It's such an important point because the Little Sisters aren't just objecting to paperwork; they object to their Catholic conscience-compliant health plan being used as a vehicle to deliver contraceptives. The Solicitor General even admitted to the sincerity of the Little Sisters' religious beliefs, that participating in the government scheme would make them complicit in sin. It becomes very clear the government's case is weak.

Outside the court was an atmosphere of joy. Over 200 nuns and members of various religious orders, students and dozens of young pro-life advocates from across the country came to support the Little Sisters. Photos indicate religious liberty advocates represented about 80 percent of those gathered.

Bound4LIFE: What impact would the HHS mandate penalty have on the Little Sisters' charity work?

Adèle Keim: Overall, the penalties burdening the Little Sisters would amount to about 70 million dollars every year. It adds up to 100 dollars per day per employee, based on the current government mandate penalty. Such huge government penalties would be a crippling blow to this organization.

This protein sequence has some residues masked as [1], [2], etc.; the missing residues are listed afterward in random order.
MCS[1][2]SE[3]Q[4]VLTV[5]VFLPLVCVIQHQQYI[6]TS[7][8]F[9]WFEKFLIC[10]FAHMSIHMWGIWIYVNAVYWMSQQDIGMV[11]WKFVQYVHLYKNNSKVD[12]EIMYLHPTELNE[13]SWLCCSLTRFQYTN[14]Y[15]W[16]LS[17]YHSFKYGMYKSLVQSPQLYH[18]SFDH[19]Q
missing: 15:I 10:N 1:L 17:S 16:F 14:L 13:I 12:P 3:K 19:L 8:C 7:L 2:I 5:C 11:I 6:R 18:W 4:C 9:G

Bound4LIFE: President Obama promised often that, "If you like your health care plan, you can keep it — period." Yet while some pre-existing health plans were exempted, there seems to be an intentional effort to force these abortion-related services on faith-based nonprofits?

Adèle Keim: One in three Americans are not covered by the HHS mandate. That includes large corporations like ExxonMobil, Visa Inc. and PepsiCo, which were exempted from the mandate for reasons like cost or convenience. In fact, the government does not even require our own military to provide cost-free services through their family insurance plan TriCare. Big cities, like the City of New York, are also exempt from providing cost-free services.

However, the government's requirements are quite clear. In actuality, the government has narrowed in on groups like Little Sisters of the Poor like a laser beam. They've made concessions to other nonprofits that are not religious (like the City of New York), but they've narrowed in their focus on religious nonprofits.

Bound4LIFE: What do you think is the government's central goal with this mandate as it pertains to religious organizations?

Adèle Keim: The Obama Administration has changed their rules for religious nonprofits eight times in the past five years, usually in response to court rulings where they lost in court and then had to make health care policy changes.

But the government has never abandoned their central goal, which is to force groups like Little Sisters to convert the health plan they created — in order to serve and benefit their employees — into a vehicle for delivering services the Little Sisters object to.

Marisa Lengor Kwaning is a writer, editor and health policy analyst who resides in Washington, D.C. She has worked in public health, disaster management, as well as foreign and domestic health policy. She earned a Masters degree in Public Policy from George Mason University and currently consults at Final Draft:Writing Services.